N-methyl-d-aspartate lesions of the lateral hypothalamus do not reduce amphetamine or fenfluramine anorexia but enhance the acquisition of eating in response to tail pinch in the rat

Judith M. Clark, Andrew J M Clark, Philip Winn

Research output: Contribution to journalArticle

9 Citations (Scopus)

Abstract

These experiments examine the acquisition of tail pinch-induced eating and responses to the anorectic agents d-amphetamine and d,l-fenfluramine by rats bearing N-methyl-d-aspartate (NMDA) lesions of the lateral hypothalamus. Lesioned rats lost weight following surgery but had no significant eating or drinking difficulties in the home cage (Clark et al. 1990). The acquisition of eating in response to tail pinch was enhanced in lateral hypothalamic-lesioned rats: they ate on earlier test sessions than controls and less pressure was required to elicit eating. Home cage food intake over the period when tail pinch was being examined was not affected by the lateral hypothalamic lesions. There were no significant differences between lateral hypothalamic-lesioned and control rats in terms of their anorectic responses to either d-amphetamine or d,l-fenfluramine, though the lesioned rats had a lower baseline intake. These data suggest that the lateral hypothalamus is not an important site for the mediation of amphetamine or fenfluramine anorexia but is involved in the acquisition of tail pinch-induced eating. The disinhibition of responding to tail pinch by lateral hypothalamic lesions is discussed in terms of the possible role the lateral hypothalamus plays in regulating cortical activity. The role of the medial hypothalamus and nonhypothalamic systems in the response to anorectic drugs and tail pinch is discussed.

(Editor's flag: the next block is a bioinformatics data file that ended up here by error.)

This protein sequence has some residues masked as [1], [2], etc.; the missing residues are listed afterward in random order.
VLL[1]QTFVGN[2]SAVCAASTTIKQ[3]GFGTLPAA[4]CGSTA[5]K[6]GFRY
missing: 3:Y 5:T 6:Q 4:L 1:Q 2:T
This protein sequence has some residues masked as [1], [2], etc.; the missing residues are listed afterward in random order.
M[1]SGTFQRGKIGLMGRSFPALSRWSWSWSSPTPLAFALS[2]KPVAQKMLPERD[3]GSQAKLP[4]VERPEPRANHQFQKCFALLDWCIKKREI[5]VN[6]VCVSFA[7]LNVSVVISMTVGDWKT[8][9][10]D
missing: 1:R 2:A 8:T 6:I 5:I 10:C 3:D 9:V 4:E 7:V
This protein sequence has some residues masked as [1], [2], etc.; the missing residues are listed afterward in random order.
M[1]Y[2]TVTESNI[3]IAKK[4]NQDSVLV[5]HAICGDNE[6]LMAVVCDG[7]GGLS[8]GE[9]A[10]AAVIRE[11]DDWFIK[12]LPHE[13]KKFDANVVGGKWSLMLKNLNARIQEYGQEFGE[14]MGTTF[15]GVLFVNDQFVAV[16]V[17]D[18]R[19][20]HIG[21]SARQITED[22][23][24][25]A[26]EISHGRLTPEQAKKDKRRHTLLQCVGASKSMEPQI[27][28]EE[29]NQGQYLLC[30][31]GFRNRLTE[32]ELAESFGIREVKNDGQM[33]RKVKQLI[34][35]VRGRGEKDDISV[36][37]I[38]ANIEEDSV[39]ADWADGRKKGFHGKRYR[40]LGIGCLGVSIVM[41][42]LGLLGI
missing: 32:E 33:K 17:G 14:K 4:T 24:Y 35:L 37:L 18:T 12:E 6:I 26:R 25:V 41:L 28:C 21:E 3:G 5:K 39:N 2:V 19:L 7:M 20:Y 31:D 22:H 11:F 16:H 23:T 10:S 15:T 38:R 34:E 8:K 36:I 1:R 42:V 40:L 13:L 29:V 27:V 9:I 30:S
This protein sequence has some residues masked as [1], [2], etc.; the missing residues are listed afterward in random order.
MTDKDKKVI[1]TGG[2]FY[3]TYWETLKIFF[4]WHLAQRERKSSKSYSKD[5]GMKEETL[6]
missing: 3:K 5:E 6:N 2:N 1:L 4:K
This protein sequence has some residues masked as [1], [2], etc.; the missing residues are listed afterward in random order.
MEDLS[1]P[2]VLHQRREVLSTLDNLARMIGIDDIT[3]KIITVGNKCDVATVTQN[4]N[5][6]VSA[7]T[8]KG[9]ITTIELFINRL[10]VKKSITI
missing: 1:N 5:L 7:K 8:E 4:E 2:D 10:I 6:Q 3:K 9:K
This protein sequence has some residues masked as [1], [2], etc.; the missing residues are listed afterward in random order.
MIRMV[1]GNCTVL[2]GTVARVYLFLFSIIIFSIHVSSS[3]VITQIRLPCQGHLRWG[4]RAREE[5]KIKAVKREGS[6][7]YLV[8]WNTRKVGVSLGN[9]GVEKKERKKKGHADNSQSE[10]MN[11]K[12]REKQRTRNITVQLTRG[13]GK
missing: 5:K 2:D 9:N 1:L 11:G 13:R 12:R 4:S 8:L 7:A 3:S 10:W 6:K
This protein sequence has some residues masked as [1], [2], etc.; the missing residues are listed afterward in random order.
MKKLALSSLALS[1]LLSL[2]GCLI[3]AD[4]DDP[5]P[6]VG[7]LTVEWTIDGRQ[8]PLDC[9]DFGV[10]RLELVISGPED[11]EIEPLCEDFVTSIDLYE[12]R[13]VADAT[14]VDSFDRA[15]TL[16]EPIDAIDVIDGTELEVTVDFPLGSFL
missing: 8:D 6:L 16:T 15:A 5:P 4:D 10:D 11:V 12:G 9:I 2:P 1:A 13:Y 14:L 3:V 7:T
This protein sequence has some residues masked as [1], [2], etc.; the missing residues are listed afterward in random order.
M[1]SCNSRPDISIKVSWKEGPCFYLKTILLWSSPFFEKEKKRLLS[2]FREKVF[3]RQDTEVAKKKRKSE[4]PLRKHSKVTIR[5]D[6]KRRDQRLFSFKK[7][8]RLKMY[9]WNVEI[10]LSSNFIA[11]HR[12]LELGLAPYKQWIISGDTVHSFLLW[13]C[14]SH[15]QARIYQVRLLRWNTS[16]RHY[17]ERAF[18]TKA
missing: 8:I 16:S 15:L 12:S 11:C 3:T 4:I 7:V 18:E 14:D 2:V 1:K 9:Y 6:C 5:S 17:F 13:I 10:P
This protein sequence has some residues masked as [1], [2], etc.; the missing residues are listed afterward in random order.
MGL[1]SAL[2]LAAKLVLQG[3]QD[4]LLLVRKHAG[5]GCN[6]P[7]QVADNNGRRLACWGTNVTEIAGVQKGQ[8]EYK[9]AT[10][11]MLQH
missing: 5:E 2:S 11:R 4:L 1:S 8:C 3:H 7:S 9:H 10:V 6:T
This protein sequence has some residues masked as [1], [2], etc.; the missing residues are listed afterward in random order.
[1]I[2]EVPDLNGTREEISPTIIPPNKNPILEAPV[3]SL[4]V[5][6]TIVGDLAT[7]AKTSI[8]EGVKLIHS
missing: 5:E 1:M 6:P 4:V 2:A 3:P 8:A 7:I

Original languageEnglish
Pages (from-to)331-337
Number of pages7
JournalPsychopharmacology
Volume109
Issue number3
DOIs
Publication statusPublished - 1 Nov 1992

Fingerprint

Lateral Hypothalamic Area
Fenfluramine
Anorexia
Amphetamine
Aspartic Acid
Tail
Eating
Appetite Depressants
Dextroamphetamine
Middle Hypothalamus
Drinking
Pressure
Weights and Measures
Pharmaceutical Preparations

Keywords

  • amphetamine
  • anorexia
  • eating
  • excitotoxic lesion
  • fenfluramine
  • lateral hypothalamus
  • tail pinch
  • dexamphetamine
  • n methyl dextro aspartic acid
  • animal experiment
  • brain injury
  • controlled study